Jessie Burton’s first novel, The Miniaturist, set in 17th-century Amsterdam, read like a lantern-slide show. Her churches were by Pieter Saenredam, her town-houses those of Vermeer and Gerard ter Borch. Her kitchens and corridors and eaves-dropping maids came from Nicolaes Maes. She proved herself a painterly writer with an eye for the telling detail.
The Miniaturist was inspired by a real work of art: Petronella Oortman’s dollshouse in the Rijksmuseum. Burton’s fictional Nella becomes the owner of a dollshouse filled with miniature furniture and family whose movements begin eerily to anticipate — perhaps exert malign influence over — events in the real house.
Burton has pulled off a similar trick in her second novel, The Muse. This time, the object around which the story spins is a painting of ‘Saint Rufina and the Lion’, by — or so we first believe — Isaac Robles, a might-have-been-Miró, a perhaps-Picasso, had he not been killed in the Spanish Civil War. Two stories run side by side: one in Arazuelo, a village not far from Malaga, where an Austrian art dealer with a gallery in Paris, his English wife and their art-student daughter, clutching an acceptance letter from the Slade, have rented the finca. It is 1936. Isaac Robles, an art teacher and political agitator, appoints himself their ‘fixer’ and man-of-all-work, and his half-sister Teresa their housekeeper.
The second story is set in London in 1967. Odelle Bastien, born in Trinidad, now a secretary at a London art gallery, is surreptitiously typing her poems when Saint Rufina crosses her desk. Who really painted the picture? What happened to it in the chaos of Franco’s Spain, the occupation of Paris, the hounding of Austrian Jews, the Nazi looting of art? And how did it end up in the back of an MG motor in Surrey?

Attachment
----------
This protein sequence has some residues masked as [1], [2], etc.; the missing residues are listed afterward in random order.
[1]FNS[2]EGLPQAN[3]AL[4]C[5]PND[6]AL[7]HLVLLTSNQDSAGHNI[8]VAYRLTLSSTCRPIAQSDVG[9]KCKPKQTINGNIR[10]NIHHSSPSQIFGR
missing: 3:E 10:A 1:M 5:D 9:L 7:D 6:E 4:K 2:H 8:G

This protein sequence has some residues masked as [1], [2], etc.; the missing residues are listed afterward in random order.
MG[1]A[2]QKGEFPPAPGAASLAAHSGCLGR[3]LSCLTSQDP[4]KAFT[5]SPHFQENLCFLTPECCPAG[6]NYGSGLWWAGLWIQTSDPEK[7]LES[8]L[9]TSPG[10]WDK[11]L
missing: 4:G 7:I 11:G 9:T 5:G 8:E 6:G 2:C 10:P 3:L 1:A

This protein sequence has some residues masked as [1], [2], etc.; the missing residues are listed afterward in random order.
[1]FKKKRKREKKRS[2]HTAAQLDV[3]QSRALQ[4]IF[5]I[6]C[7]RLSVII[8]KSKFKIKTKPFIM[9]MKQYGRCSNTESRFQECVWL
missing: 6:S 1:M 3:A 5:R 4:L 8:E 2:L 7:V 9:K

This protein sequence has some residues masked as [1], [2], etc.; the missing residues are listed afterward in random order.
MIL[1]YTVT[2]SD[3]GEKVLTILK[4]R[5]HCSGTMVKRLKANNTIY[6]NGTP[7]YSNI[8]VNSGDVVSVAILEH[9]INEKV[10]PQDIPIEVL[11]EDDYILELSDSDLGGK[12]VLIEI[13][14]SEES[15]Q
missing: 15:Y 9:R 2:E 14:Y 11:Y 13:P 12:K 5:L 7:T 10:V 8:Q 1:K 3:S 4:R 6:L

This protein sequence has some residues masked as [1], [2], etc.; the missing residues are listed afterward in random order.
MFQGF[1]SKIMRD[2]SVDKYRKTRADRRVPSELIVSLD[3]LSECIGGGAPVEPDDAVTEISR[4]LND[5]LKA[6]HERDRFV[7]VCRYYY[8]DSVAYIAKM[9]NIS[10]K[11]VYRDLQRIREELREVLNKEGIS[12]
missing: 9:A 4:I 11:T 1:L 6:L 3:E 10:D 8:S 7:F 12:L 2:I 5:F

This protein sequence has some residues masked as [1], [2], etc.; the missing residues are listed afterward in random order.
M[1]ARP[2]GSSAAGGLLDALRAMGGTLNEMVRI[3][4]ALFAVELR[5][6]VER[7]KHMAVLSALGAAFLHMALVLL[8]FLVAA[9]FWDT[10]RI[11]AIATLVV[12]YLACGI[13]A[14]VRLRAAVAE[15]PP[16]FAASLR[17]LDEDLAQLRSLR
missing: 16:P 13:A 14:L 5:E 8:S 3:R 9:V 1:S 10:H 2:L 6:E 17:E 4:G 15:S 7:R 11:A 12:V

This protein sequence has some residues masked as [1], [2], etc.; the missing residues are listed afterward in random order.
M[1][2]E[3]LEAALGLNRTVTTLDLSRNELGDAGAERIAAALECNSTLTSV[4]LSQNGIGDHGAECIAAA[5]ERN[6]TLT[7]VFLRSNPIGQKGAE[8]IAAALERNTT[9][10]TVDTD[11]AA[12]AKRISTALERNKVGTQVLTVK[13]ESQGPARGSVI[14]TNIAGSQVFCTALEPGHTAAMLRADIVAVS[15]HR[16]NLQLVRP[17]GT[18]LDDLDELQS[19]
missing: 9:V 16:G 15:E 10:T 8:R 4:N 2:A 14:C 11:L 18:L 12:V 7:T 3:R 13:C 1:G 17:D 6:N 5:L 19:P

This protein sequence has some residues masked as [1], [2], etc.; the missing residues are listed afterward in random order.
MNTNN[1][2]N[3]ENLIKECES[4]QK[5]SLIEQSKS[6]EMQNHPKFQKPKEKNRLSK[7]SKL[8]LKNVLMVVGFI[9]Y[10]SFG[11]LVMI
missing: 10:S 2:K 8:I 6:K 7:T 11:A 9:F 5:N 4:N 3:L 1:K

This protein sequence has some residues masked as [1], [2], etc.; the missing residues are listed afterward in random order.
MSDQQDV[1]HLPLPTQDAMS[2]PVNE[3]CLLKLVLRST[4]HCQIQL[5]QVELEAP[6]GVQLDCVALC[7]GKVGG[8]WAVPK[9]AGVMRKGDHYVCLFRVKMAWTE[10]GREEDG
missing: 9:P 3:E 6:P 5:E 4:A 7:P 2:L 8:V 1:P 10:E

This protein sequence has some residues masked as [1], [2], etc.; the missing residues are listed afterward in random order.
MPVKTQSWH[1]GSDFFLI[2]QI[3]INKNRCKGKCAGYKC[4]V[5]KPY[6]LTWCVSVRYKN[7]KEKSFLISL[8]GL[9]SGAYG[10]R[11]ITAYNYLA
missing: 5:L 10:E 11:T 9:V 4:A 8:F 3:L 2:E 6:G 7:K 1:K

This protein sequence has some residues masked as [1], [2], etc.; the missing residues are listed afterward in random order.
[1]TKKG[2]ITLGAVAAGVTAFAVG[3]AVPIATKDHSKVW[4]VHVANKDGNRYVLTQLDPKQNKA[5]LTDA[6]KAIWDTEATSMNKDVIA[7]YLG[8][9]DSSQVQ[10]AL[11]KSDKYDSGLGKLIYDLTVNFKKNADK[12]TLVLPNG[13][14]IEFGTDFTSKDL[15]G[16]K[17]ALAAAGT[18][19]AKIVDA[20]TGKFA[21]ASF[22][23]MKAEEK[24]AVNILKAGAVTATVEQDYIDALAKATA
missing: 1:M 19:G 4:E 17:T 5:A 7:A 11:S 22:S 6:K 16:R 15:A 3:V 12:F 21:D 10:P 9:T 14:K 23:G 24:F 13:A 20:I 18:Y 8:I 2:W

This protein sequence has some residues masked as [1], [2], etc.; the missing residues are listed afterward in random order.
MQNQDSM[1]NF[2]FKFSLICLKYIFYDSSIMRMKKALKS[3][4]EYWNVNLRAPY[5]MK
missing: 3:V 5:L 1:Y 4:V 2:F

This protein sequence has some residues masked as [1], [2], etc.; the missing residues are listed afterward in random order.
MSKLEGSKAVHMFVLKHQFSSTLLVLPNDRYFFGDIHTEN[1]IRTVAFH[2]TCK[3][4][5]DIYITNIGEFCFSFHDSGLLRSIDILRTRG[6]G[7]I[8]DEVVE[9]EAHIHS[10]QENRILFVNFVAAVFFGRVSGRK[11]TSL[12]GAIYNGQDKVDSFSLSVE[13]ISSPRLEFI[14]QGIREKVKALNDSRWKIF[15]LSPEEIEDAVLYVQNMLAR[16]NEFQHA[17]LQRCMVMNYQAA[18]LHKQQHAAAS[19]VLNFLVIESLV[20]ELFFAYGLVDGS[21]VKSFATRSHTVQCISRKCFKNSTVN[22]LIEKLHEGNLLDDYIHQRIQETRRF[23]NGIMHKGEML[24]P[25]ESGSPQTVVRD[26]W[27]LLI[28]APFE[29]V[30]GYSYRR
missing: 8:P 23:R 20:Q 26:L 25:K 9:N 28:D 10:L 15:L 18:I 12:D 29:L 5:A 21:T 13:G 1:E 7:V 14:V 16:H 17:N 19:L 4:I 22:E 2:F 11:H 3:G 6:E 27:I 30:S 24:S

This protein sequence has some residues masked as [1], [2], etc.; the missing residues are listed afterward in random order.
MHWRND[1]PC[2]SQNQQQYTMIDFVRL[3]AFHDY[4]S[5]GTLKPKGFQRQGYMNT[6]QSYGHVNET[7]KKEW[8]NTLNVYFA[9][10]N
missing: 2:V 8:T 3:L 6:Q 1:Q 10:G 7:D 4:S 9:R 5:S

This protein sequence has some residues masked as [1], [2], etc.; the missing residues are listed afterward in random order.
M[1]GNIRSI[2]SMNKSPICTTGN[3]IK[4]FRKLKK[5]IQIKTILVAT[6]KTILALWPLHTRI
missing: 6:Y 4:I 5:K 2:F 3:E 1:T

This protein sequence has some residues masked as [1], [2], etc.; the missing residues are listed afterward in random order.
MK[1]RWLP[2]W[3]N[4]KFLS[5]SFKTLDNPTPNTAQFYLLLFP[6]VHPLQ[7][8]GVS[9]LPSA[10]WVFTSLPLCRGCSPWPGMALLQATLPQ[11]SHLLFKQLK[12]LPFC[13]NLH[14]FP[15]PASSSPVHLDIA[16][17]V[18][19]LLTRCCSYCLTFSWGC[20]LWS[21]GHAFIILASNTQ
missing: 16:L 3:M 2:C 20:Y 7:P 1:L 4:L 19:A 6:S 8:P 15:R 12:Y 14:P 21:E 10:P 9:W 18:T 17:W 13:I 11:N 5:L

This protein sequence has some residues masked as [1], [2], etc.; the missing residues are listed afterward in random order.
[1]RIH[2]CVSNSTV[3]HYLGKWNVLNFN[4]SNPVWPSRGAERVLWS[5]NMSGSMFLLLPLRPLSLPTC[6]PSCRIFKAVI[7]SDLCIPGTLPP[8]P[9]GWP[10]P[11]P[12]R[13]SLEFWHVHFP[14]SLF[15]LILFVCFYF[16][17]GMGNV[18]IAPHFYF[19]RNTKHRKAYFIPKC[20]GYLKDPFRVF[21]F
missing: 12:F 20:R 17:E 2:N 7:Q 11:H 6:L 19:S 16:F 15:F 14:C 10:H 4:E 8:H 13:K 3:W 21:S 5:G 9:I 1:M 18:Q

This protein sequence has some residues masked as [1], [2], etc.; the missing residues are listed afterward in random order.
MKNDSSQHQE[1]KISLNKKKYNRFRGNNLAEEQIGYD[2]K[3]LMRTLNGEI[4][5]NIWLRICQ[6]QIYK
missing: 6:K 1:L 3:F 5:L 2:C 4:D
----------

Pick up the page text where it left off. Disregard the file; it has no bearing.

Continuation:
It’s a bit Indiana Jones, a bit Antiques Roadshow, with a great many twists, reveals and paprika-red herrings. Burton captures the frenzy of the art world when it thinks it has found a ‘sleeper’ — a lost masterpiece. When the Prado refuses to lend one of its Goyas, the director of Odelle’s gallery roars down the phone: ‘Then who’s the person I can speak to in the convent with the Murillo?’
The Muse has not quite the magic and ghostly mischief of The Miniaturist, but it is more suspenseful, more but-if-not-her-then-who?, more can-she?, did-he?, could-they? And when the postman rang the doorbell bang in the middle of the denouement in the shepherd’s hut, I sprinted back up six flights of stairs to know who was going to get out of Arazuelo alive — and whether they’d have Saint Rufina and her gold-leaf lion under their arm.
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